3 Project Management Delegation Blunders To Avoid

As you delegate project management be on the lookout for these three issues. The wrong project management processes can completely destroy business growth.

When Red Branch Media first launched, I was the sole project manager. At the time, my staff wasn’t prepared to manage projects on their own. Yet as business has grown, so too has the need for me to delegate.

Many business owners may relate to this, seeing as 97% of organizations believe project management is critical to success and business performance. Something so crucial to small business success shouldn’t be taken lightly. The wrong project management processes can completely destroy business growth.


1. Your team doesn’t understand the project

This is the result of a lack of communication between senior management, the project manager and you. As the business owner, it’s your duty to ensure your management team and project managers (PMs) are equipped with the tools they need to seek accurate project information.

You don’t have to spoon feed assignments, but you do need to make sure they have everything they need to complete the project. Whether they need access to files, invoices, client proposals, budget information or client communication collateral, make sure your PMs know how to access key information.


2. Your project managers are either too relaxed or uptight

Everyone is not cut out to be a project manager. For example, if a project manager is too lax about deadlines or the scope it can leave your team idle and frustrated. On the other hand, a project manager who is too rigid and micromanages your team can overwhelm and demotivate them.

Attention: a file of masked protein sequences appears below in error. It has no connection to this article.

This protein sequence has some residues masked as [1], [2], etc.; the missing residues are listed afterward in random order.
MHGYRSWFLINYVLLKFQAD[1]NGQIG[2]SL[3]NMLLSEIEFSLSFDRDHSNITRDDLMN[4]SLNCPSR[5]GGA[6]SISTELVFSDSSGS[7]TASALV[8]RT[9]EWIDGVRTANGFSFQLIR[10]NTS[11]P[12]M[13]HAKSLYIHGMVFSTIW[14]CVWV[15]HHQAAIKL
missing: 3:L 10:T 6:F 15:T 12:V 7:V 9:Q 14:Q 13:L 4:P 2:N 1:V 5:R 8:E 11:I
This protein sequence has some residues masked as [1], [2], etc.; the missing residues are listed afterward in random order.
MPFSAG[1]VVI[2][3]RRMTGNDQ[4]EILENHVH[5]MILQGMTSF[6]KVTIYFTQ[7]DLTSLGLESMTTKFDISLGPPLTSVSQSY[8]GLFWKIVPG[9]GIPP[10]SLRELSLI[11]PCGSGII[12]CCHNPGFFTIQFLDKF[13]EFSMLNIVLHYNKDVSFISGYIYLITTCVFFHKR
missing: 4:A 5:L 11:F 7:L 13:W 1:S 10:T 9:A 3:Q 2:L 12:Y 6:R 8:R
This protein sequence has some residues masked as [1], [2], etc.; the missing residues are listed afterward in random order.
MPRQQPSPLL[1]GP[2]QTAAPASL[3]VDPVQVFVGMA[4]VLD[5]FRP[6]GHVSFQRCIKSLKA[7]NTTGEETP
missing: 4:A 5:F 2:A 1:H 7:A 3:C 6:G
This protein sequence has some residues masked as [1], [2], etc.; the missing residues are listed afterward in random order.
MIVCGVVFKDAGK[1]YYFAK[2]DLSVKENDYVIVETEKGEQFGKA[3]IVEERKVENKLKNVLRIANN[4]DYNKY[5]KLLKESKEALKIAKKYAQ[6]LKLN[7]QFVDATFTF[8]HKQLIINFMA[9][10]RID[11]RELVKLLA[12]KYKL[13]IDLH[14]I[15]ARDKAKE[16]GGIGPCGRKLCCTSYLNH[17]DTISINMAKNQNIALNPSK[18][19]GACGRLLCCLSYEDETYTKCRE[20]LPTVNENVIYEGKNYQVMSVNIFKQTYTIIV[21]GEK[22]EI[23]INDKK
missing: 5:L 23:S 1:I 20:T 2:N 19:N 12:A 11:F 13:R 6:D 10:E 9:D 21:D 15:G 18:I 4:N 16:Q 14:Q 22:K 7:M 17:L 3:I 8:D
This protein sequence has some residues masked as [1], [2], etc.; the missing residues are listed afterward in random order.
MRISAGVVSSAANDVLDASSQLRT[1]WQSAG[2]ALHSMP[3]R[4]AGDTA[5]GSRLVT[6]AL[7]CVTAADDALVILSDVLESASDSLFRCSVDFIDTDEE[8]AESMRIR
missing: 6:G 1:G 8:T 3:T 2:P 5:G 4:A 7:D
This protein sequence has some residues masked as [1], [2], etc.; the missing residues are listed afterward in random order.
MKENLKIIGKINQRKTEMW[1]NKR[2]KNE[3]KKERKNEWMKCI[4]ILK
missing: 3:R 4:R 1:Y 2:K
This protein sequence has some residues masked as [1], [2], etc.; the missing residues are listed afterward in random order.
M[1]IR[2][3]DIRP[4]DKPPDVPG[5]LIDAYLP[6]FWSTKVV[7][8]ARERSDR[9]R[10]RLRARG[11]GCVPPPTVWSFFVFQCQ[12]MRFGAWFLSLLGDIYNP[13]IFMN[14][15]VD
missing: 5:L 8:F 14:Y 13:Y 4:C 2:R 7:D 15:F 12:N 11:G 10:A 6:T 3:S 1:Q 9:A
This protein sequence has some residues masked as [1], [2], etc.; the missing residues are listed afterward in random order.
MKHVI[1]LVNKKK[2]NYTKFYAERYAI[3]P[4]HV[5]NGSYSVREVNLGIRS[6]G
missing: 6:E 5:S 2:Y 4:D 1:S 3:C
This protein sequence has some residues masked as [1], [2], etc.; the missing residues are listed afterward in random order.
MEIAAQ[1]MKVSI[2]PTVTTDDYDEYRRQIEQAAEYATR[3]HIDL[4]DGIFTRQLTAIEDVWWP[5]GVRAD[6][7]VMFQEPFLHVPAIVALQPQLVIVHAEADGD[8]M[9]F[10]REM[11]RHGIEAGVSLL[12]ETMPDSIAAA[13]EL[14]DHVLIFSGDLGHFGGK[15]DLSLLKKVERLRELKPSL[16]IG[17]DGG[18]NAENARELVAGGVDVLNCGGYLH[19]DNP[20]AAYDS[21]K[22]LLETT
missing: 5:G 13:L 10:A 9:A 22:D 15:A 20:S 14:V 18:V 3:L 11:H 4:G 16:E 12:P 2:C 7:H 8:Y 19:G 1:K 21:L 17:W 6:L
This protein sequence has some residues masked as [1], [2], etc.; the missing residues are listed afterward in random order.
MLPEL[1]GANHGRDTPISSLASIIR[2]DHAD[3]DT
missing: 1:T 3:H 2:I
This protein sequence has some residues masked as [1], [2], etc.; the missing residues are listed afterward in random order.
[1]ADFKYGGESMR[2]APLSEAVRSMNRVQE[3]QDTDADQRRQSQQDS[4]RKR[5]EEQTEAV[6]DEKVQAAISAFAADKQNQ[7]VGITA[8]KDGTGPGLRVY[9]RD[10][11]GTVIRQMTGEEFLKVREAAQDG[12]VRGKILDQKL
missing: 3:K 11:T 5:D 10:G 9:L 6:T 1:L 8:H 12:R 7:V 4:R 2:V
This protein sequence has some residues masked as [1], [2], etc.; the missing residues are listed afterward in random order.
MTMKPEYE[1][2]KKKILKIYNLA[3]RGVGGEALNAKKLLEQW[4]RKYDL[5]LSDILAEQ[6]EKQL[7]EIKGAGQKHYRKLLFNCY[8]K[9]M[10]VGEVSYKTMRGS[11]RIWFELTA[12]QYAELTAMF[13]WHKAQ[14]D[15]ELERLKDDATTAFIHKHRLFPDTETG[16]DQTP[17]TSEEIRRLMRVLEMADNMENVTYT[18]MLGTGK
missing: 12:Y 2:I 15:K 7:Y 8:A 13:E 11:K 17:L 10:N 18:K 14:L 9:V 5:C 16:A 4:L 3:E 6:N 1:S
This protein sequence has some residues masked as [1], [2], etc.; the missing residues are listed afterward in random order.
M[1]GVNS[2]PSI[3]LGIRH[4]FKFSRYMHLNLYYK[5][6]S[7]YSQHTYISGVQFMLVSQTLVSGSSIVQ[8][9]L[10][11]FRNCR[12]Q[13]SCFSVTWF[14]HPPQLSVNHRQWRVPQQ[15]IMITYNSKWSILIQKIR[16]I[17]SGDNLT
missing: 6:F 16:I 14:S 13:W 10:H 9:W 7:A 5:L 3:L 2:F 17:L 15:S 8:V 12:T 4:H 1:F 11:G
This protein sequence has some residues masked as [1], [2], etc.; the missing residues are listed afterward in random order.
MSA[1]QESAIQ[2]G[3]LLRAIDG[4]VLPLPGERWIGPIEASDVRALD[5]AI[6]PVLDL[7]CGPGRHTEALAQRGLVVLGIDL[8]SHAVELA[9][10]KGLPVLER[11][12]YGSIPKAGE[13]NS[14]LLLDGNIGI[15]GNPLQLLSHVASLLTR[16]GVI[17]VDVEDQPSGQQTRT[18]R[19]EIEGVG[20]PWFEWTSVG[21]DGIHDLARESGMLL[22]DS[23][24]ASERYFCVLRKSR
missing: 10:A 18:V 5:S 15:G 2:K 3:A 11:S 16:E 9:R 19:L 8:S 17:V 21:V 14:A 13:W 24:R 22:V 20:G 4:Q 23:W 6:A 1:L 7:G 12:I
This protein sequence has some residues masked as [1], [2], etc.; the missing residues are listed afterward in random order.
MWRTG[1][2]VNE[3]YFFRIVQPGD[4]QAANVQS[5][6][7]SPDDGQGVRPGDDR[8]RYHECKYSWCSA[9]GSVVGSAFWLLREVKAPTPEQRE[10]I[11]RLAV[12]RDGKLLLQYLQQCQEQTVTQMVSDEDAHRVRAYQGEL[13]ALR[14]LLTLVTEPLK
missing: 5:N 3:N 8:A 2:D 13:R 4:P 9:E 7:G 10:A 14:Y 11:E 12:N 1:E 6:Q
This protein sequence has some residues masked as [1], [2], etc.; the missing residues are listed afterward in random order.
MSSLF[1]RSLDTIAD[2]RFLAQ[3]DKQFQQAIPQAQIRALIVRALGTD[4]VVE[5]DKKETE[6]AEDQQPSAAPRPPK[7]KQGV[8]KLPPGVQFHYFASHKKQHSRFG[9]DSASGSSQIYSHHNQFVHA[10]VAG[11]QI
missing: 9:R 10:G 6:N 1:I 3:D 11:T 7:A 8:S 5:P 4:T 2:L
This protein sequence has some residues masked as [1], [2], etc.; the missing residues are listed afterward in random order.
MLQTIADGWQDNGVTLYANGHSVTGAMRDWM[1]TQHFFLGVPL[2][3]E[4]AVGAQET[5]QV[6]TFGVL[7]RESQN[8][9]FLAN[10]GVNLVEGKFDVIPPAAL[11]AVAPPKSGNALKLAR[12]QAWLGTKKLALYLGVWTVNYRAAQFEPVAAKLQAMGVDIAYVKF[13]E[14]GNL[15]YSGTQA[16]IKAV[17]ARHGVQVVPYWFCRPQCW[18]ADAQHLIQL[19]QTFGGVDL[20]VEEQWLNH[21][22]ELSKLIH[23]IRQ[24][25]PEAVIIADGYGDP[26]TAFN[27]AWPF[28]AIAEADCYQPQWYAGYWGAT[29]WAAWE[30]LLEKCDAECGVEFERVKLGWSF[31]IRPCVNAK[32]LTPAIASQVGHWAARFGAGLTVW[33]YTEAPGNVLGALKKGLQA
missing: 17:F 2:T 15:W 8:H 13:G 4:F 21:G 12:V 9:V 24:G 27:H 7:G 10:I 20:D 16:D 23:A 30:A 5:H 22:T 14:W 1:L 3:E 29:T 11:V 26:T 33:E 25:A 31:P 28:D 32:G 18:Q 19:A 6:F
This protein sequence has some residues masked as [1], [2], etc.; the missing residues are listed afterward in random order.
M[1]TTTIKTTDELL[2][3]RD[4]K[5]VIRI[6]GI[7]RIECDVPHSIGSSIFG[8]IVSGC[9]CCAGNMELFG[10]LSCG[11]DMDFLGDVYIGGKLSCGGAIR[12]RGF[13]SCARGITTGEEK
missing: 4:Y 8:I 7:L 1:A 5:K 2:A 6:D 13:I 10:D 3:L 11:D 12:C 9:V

If you have someone on your team that is a project management novice, pass out peer evaluations after each project. This will give you a 360-degree view of how the team really performed together, especially the PM. Questions you should ask include:


  • Was your project manager helpful and willing to assist with information you could not find on your own?

  • Was your project manager positive and upbeat about the project?

  • Was it easy for you to contact and communicate with your project manager?


Ask open-ended questions and ask team members to share their experience. This information will help you assign future projects. You’ll see that each PM has their own style — one that may work well with a specific style of project.


3. The timeline is impossible

If your project manager can’t envision the big picture and understand the team’s workload, then projects will never be finished on deadline. PMs need to be able to see every team member contribute to each ongoing project and foresee the end results. When you get into the practice of pushing back deadlines it can be a nightmare for team productivity–and the reputation of your company.

While you do need enough time to deliver work that exceeds your clients’ expectations, you also need to know where and how you can get it. Enlist the help of project management software (for example, we use Bitrix24) that allows project managers to assign tasks, set deadlines and estimate completion time. Employees can then track their time, and PMs can review detailed reports on each project to see if they have over-or underestimated a project.


As you delegate project management be on the lookout for these three issues. Proactively fix these problems, and consider how project management software may help you. Don’t forget to conduct peer reviews after projects are completed, and give your PMs access to all important information they need to complete the work. After all, the success of your business is ultimately dependent on the performance of your team.


This article has been edited.

Maren Hogan is a seasoned marketer and community builder in the HR and Recruiting industry. She leads Red Branch Media, an agency offering marketing strategy and content development. A consistent advocate of next generation marketing techniques, Hogan has built successful online communities, deployed brand strategies in both the B2B and B2C sectors, and been a prolific contributor of thought leadership in the global recruitment and talent space.


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